Can you have too much sleep?
In a world where so many of us are struggling to get the recommended eight hours shut-eye, talking about ‘oversleeping’ may seem ungrateful. But, did you know you can have too much of a good thing? While a luxury problem, oversleeping shouldn’t be overlooked – it also comes with a host of negative side effects.
RELATED: 10 tips for a good night’s sleep
Like insufficient sleep, oversleeping is a sign of disordered sleep. It may be connected to a mental health issue such as depression. It’s often a signal that a person is experiencing poor sleep quality, and it can also be a sign of a clinical sleep disorder.
How much is too much?
The amount of sleep fluctuates significantly over the course of your lifetime significantly – think about how much you need when you’re going through puberty or working long hours versus how little you can operate on with a newborn. It depends on your age and activity level as well as your general health and lifestyle habits. During periods of stress, burnout or illness, you may feel an increased need for sleep. Regardless of what life throws at you though, experts typically recommend that adults should sleep between seven and nine hours each night.
Clinically known as hypersomnia, excessive sleeping is more common than you think. Below are the most common symptoms…
- Sleeping for extended hours at night (typically well beyond the 8-hour general norm)
- Difficulty getting out of bed in the morning (including sleeping through an alarm)
- Continuous low energy
- Grogginess on and off or consistently throughout the day
- Trouble concentrating
- Sensitivity to light
Don’t confuse a few nights of overindulgent sleep time with excessive sleeping! On occasion, oversleeping is needed, especially if you’re playing catch-up after a big night – the only cure for a hangover is sleep and water after all!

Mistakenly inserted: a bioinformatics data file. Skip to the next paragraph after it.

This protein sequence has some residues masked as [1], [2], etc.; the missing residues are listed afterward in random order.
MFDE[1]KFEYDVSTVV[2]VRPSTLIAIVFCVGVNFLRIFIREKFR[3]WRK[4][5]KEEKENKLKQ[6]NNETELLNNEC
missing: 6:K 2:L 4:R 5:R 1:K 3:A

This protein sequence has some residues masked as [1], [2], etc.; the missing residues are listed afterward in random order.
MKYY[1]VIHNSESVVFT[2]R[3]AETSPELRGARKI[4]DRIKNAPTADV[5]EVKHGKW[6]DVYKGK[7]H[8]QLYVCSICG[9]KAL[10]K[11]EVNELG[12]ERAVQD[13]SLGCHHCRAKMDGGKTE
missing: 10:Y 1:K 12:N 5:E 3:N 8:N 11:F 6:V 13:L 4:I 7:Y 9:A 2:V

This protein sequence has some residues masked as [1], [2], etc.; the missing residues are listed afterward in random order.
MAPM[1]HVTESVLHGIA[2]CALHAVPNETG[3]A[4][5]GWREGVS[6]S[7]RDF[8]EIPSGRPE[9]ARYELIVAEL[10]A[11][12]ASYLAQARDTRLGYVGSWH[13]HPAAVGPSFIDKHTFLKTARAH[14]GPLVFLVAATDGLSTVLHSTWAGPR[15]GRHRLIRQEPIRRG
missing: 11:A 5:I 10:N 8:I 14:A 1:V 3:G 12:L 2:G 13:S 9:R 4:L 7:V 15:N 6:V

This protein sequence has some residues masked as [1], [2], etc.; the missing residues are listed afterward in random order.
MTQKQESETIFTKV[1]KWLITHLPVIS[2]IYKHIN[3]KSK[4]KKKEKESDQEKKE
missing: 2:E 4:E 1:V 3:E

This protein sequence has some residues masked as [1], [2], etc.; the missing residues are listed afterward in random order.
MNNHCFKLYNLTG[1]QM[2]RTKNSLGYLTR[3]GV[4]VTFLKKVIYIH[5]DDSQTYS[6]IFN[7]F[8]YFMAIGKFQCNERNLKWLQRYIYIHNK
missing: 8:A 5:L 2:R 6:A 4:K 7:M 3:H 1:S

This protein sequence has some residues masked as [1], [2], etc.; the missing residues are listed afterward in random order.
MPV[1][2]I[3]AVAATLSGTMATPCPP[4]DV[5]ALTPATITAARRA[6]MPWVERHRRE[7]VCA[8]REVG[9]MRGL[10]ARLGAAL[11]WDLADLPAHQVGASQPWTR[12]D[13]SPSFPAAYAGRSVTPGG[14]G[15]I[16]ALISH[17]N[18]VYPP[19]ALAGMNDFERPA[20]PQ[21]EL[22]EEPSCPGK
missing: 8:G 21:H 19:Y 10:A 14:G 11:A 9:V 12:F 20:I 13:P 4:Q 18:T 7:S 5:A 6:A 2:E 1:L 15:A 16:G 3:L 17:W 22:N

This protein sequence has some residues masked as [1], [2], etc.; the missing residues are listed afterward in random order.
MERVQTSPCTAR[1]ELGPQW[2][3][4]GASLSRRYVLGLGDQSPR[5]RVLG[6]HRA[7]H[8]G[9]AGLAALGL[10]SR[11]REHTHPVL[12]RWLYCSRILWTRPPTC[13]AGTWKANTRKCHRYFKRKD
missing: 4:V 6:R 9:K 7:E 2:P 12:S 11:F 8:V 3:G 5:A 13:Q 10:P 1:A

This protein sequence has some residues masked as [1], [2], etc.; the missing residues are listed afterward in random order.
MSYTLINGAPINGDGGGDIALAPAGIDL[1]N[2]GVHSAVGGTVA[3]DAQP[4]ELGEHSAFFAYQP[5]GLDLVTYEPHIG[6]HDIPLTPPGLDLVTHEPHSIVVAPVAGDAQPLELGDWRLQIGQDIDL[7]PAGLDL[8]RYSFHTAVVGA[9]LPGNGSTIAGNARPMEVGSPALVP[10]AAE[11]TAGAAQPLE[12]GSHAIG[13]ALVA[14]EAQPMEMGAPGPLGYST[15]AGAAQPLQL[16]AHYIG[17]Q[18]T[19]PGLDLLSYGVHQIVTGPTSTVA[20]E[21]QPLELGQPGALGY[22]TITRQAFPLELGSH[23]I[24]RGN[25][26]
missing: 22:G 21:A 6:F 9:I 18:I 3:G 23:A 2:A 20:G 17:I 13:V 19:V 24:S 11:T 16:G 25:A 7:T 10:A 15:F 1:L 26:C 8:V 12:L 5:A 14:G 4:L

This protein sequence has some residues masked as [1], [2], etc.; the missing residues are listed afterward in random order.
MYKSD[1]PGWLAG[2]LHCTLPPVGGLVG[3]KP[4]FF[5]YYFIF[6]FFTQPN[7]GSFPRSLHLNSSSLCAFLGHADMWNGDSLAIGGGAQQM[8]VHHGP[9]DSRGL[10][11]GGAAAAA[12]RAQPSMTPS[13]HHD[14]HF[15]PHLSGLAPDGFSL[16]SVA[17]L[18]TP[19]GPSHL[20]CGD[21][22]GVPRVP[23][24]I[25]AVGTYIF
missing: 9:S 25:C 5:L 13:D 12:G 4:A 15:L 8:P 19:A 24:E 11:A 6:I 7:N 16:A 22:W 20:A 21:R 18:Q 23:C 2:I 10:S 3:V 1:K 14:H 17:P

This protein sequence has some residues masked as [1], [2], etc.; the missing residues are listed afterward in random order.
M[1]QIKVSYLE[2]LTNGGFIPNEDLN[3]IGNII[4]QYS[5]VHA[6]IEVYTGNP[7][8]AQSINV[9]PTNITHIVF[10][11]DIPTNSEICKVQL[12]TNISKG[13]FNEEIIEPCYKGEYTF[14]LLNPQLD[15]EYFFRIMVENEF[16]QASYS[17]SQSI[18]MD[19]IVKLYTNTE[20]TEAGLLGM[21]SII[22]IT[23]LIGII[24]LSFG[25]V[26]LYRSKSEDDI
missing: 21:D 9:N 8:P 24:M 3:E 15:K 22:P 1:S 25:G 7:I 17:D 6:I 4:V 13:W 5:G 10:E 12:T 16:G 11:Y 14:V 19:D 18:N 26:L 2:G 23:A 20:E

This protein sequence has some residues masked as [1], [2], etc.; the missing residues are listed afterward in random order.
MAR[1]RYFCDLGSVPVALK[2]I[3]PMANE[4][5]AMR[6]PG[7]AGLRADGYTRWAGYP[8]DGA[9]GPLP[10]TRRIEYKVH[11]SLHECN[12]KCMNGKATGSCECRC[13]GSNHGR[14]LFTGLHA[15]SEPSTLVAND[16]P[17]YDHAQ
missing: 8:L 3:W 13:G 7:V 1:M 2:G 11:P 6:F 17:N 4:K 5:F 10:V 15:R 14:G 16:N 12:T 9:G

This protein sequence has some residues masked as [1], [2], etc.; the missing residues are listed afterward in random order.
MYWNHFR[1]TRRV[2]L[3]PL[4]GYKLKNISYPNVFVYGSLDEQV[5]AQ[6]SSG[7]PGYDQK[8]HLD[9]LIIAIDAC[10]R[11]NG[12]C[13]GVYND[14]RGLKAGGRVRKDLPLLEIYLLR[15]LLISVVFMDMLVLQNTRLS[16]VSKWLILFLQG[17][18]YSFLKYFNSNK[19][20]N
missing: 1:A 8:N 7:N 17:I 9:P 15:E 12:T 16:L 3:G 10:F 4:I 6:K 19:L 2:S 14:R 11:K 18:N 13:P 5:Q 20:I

The side effects of oversleeping
Sleeping too much is linked with many of the same health risks as sleeping too little, including heart disease, diabetes, obesity, sexual performance issues and difficulty with memory. In addition, there are numerous emotional side effects including low libido, mood swings and depression. Similar to people who have insomnia, people who sleep too much have higher overall mortality risks.
We explore the most common side effects…
Ever sleep-in longer than usual and wake up to a thumping headache? Researchers believe this is due to the effect oversleeping has on certain neurotransmitters in the brain, including serotonin. Particularly people who sleep too much during the day and disrupt their night time sleep may also find themselves suffering from headaches in the morning.
Despite what you might think, a healthy level of exercise has proven beneficial for back pain. Whereas, being sedentary for extended periods of time may worsen it or be the cause of back pain. If you work in a particularly inactive field try secretly exercising at work by taking the stairs instead of the lift or swapping your chair for a swiss ball.
Impaired brain function
Sleep plays an integral role in overall brain function, as the brain clears out waste byproducts, balances neurotransmitters and processes memories while you’re sleeping. At both short and long extremes, rest may have an effect on cognitive performance. Studies have found memory impairments and decreased cognitive function with longer sleep.
Particularly among younger adults and teenagers, oversleeping can be a signal of poor mental health or the beginnings of it. An estimated 40 percent of adults under 30 with depression experience hypersomnia. But, oversleeping is not just isolated to young adults – older adults also experience hypersomnia in connection with depression. Women, in particular, may be more likely to oversleep and feel excessively tired during the day if they are depressed.
Oversleeping can be a symptom of a sleep disorder. Disorders interfere with sleep quality and sometimes trigger excessive sleepiness and oversleeping. Consult a medical professional if you believe your hypersomnia could be linked to any of the below:
- Narcolepsy – a neurologically-based sleep disorder where the brain lacks the ability to control sleep-wake cycles.
- Restless Leg Syndrome (RLS) – People with restless leg syndrome experience tingling, twitching, “creepy-crawly” feelings in the legs.
- Obstructive sleep apnea – compromised breathing while sleeping. During sleep, the airway becomes either partially or completely blocked for a short amount of time.